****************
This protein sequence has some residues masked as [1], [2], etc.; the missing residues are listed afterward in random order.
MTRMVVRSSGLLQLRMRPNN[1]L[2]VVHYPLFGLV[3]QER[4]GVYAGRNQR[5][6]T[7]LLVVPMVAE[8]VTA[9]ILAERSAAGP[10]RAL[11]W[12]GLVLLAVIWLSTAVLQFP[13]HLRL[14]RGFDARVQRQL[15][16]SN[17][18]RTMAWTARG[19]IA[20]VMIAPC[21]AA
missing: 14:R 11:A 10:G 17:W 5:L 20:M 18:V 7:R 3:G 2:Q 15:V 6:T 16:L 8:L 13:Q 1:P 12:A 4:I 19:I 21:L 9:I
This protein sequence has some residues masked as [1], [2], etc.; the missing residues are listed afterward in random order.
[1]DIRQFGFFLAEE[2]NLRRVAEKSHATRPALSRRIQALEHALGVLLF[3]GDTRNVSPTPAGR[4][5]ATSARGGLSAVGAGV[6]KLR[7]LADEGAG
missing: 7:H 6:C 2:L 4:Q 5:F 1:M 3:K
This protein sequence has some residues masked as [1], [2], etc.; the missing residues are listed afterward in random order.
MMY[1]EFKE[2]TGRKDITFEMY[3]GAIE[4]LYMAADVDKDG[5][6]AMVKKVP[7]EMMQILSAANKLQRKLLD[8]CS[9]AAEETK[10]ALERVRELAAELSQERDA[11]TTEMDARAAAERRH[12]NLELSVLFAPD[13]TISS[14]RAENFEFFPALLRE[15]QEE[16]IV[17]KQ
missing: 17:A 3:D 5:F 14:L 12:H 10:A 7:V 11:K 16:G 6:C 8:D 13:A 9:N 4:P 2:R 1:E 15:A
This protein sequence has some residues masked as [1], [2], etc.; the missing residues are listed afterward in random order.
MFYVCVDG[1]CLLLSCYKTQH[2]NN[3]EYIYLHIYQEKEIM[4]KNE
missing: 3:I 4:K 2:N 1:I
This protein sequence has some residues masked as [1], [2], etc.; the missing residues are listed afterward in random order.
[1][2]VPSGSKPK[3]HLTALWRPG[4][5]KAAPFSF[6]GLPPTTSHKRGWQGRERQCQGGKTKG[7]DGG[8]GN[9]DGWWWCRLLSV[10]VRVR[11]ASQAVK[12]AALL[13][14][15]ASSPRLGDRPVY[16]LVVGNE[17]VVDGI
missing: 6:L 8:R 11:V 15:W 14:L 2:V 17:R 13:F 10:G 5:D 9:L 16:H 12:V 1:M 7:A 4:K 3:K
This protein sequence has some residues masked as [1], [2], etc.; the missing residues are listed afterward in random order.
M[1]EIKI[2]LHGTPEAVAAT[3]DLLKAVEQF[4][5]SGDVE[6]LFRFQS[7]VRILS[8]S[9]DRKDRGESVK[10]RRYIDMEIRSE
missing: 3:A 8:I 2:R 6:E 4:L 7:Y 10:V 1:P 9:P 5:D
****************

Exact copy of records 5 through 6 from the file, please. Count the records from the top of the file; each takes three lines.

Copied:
This protein sequence has some residues masked as [1], [2], etc.; the missing residues are listed afterward in random order.
[1][2]VPSGSKPK[3]HLTALWRPG[4][5]KAAPFSF[6]GLPPTTSHKRGWQGRERQCQGGKTKG[7]DGG[8]GN[9]DGWWWCRLLSV[10]VRVR[11]ASQAVK[12]AALL[13][14][15]ASSPRLGDRPVY[16]LVVGNE[17]VVDGI
missing: 6:L 8:R 11:V 15:W 14:L 2:V 17:R 13:F 10:G 5:D 9:L 16:H 12:V 1:M 7:A 4:K 3:K
This protein sequence has some residues masked as [1], [2], etc.; the missing residues are listed afterward in random order.
M[1]EIKI[2]LHGTPEAVAAT[3]DLLKAVEQF[4][5]SGDVE[6]LFRFQS[7]VRILS[8]S[9]DRKDRGESVK[10]RRYIDMEIRSE
missing: 3:A 8:I 2:R 6:E 4:L 7:Y 10:V 1:P 9:P 5:D